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Bobby Orr: one subtle way he changed the game that no one ever talks about

I’m among those who still count Bobby Orr as the best all-around hockey player they ever saw.

He had extra gears that other players just didn’t have. Maybe in his era Gilbert Perreault could match him, but other than the big Sabre center, no one else really could stay with him.

Everyone says Orr changed the game, in the sense that he played defense as a constant offensive threat—a guy who could rush the puck with speed and make plays like no one else.

There had been “offensive” defensemen in the past—Doug Harvey, Red Kelly, Marcel Pronovost in his youth, Tim Horton and Carl Brewer in Toronto—but Orr was a completely different animal.

It made young rearguards after him want to play like him, with more of a hell-bent-for-leather attitude. No one has been as good as Orr, though many I can think of—Guy Lapointe, Brad Park, Denis Potvin and later Ray Bourque and Paul Coffee brought that elite offensive dimension to their game.

All this said, there was one other way Orr changed the game, but it was much more subtle and I’ve never heard anyone talk about it.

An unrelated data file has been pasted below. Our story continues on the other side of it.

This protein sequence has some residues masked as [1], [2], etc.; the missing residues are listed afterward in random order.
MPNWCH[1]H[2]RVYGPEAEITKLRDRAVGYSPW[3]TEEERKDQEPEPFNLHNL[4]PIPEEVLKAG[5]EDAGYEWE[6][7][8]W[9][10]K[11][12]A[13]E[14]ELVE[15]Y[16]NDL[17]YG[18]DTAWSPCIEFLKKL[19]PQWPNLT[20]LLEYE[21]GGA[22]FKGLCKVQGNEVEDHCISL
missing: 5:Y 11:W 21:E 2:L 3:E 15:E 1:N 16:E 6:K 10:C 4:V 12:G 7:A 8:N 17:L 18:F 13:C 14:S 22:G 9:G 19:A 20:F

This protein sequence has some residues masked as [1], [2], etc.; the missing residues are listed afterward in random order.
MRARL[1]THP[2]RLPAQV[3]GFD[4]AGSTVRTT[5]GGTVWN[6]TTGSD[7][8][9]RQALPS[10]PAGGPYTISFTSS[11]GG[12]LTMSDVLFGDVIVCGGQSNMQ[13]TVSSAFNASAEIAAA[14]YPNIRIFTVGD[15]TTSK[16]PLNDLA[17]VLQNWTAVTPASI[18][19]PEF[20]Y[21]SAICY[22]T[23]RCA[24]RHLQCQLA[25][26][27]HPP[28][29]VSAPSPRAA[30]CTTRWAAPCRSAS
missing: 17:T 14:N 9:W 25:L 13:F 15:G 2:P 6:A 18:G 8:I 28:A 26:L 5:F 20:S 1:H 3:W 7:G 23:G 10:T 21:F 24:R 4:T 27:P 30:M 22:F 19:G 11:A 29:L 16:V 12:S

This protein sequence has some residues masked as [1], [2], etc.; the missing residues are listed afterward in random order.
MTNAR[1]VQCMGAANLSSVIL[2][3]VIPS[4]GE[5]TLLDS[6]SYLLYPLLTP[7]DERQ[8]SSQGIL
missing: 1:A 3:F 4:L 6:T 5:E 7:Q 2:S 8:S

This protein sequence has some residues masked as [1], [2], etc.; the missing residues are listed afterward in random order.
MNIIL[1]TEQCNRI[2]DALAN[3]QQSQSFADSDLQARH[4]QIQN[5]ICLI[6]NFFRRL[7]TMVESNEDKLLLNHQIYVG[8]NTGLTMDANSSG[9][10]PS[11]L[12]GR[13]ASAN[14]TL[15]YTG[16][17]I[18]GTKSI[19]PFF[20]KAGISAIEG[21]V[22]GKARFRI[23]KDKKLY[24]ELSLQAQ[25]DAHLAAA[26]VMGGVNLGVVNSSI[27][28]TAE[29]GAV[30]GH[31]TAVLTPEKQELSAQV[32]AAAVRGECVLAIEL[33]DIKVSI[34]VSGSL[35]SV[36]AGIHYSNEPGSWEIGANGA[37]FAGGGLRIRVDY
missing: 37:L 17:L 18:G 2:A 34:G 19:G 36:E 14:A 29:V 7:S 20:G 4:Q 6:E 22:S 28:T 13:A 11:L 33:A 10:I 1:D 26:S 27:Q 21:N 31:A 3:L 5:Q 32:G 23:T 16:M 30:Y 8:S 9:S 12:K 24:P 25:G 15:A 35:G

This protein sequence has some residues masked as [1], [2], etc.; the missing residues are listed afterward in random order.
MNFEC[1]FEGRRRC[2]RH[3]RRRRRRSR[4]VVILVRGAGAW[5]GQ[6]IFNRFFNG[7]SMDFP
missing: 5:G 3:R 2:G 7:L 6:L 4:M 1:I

In the “old” days (pre-expansion especially) referees were very strict about the “closing your hands on the puck” infraction. I’m not referring to situations where a player may fall on the puck in his own crease and put his hands over the puck, which can lead to a penalty shot.

I’m referring to the rest of the ice where there was a strict rule in place. You simply couldn’t close your hands on the puck. It was against the rules.

Orr, to me, changed all that. He mastered the art of bending that rule, where he would kind of grab the puck and quickly lay it at his feet. The guy was a great athlete and could do this very quickly. Slowly but surely he set a new standard. He would even grab the puck, just put it down at your feet, and keep on going. He did this a lot and refs wouldn’t call it.

Eventually other players started doing much the same thing.

So now, forty years later, we still have the old rule in place if I’m not mistaken, but you still don’t see it called very often.

It’s much like “travelling” or “palming” the ball in basketball... When I was a kid in the ‘60s, you saw that call made when guys took more than two steps, or “carried” the ball.

Now, they can take as many steps as they want and basically carry the ball to the basket…with rarely a call.

I don’t know precisely when the NBA started allowing that- maybe it was because of my favorite player, “Dr. J.”—but Orr is the guy who subtly changed that ‘no closing your hands on the puck’ rule in hockey, and I’ve never heard it discussed.
Toronto Maple Leaf hockey blog

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